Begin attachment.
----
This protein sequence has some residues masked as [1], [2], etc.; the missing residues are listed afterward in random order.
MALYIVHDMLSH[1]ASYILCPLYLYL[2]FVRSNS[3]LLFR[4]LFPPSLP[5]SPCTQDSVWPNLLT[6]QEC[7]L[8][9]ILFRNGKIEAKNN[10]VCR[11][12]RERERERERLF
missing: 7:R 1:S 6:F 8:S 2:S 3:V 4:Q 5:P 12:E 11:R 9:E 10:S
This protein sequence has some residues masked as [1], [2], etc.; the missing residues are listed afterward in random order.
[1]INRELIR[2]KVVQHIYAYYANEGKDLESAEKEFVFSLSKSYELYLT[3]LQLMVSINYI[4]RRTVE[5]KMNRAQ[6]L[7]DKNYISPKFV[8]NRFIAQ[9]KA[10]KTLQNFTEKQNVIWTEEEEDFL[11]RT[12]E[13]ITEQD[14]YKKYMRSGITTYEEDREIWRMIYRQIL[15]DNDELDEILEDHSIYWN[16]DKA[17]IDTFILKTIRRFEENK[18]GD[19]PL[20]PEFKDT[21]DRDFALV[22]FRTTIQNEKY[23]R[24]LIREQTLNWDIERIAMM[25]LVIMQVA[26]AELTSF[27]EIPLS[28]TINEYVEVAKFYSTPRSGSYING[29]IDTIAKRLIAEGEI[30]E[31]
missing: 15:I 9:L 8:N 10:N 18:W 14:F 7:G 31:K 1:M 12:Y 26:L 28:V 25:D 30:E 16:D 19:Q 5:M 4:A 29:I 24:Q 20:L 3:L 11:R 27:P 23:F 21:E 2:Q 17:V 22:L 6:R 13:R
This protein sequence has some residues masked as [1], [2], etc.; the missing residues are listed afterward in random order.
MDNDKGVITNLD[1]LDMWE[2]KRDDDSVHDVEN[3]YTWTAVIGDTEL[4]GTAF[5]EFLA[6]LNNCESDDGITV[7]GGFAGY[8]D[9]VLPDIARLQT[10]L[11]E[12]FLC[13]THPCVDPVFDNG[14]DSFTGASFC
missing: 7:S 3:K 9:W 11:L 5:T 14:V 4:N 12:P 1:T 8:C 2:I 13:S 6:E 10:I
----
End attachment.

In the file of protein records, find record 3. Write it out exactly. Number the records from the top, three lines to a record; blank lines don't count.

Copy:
This protein sequence has some residues masked as [1], [2], etc.; the missing residues are listed afterward in random order.
MDNDKGVITNLD[1]LDMWE[2]KRDDDSVHDVEN[3]YTWTAVIGDTEL[4]GTAF[5]EFLA[6]LNNCESDDGITV[7]GGFAGY[8]D[9]VLPDIARLQT[10]L[11]E[12]FLC[13]THPCVDPVFDNG[14]DSFTGASFC
missing: 7:S 3:K 9:W 11:L 5:T 14:V 4:N 12:P 1:T 8:C 2:I 13:S 6:E 10:I